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Karachi courts closed for a third day as lawyers protest police’s new ‘powers’

March 20, 2019
 

People wait outside Gate No 3 of the city courts in Karachi. Photo: SAMAA Digital

Karachi civil courts were closed for a third day on Wednesday as lawyers continue to protest what they say is the top judge’s decision to increase the powers of the police to register FIRs. 

They said they were reacting to a “change” made on March 11 by the National Judicial (Policy Making) Committee that they interpret as restricting the powers of judicial officers who could previously order the police to register FIRs

Many lawyers earn money by taking up such cases, explained a lawyer. “What will they do if even this is taken from them?”

Related: Karachi courts locked as lawyers protest the decision to give police more ‘power’

The lawyers sat on faded maroon sofas outside the Karachi Bar Association. The Sindh High Court had a slow day too as judges didn’t hear many cases.

The strike, which started on March 16, will continue on Thursday too. The courts are expected to be closed on March 23 (Saturday) on account of Pakistan Day.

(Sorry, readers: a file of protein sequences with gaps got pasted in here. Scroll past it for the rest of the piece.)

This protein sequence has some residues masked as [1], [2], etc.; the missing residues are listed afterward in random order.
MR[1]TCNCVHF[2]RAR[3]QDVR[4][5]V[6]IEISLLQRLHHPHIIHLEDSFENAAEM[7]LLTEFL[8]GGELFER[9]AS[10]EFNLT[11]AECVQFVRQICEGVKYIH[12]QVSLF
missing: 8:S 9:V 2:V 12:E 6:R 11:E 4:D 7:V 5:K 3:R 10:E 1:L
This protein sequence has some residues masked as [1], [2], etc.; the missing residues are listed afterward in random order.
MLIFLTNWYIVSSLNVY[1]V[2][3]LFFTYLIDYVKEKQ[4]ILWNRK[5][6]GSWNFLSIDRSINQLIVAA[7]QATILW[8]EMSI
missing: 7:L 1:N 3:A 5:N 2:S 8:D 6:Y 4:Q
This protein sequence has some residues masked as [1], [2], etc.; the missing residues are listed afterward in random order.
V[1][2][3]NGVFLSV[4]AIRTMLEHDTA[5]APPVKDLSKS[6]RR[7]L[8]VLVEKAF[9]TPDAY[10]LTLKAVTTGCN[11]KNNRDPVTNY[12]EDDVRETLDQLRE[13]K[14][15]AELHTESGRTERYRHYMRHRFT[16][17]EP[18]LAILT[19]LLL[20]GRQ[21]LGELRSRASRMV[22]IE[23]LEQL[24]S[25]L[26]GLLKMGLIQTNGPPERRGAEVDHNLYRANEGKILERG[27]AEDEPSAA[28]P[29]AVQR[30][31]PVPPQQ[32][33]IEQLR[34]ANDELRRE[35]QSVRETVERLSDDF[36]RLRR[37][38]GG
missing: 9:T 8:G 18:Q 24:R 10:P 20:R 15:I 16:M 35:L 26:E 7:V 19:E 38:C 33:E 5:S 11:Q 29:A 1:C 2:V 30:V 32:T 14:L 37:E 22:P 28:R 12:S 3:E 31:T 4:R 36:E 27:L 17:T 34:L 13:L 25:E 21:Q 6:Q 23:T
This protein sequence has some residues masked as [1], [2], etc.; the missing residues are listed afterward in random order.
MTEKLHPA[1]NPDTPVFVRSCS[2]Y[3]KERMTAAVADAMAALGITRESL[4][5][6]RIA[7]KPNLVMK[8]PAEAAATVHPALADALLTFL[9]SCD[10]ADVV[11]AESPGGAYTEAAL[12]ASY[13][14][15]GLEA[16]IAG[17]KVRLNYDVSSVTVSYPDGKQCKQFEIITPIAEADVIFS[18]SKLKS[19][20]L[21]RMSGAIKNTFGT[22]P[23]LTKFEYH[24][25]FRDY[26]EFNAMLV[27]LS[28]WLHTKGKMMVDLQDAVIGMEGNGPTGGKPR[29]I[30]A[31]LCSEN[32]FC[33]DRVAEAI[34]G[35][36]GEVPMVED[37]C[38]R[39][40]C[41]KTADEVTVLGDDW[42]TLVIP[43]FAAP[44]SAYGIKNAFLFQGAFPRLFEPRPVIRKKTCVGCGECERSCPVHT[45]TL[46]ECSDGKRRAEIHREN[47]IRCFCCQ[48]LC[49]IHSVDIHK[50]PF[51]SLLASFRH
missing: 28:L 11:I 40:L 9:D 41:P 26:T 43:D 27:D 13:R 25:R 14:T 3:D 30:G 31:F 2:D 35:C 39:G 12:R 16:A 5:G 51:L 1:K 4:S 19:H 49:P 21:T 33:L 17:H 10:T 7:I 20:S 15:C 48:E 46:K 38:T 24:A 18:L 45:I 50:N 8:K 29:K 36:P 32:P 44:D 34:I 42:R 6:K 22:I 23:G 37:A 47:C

“They may open on Monday,” a lawyer said. “We don’t know as yet,” she added.

Lawyers sat on faded maroon sofas outside the Karachi Bar Association on March 20, 2019. Photo: SAMAA Digital

The courts opened on March 19. “So many cases will go into pending if the judges don’t hear them,” another lawyer remarked.

What are they protesting? 

Court officers were empowered to register police cases under sections 22(A) and (B) of the Code of Criminal Procedure. They would do this if someone came to them with the complaint that the police were not registering an FIR. And so, the law had allowed district and sessions judges to act as “Justices of the Peace” and order the registration of an FIR if the police refused to file one.

Related: Karachi court orders registration of a murder case against a woman for killing a cat

 The secretary of the National Judicial (Policy Making) Committee clarified, however, that a piece of news about Section 22-A(6) has been misinterpreted by the media and some sections of the bar councils and associations. Dr Muhammad Raheem Awan said in a press statement that an office of SP (Complaints) has been created in every district as part of a “police redressal mechanism” to increase internal accountability. The new rule doesn’t take away the powers of the civil courts, the statement said.

“An aggrieved person can still lawfully approach a Justice of the Peace or a high court in respect of a complaint against the police after the SP doesn’t register the complaint,” the statement added.

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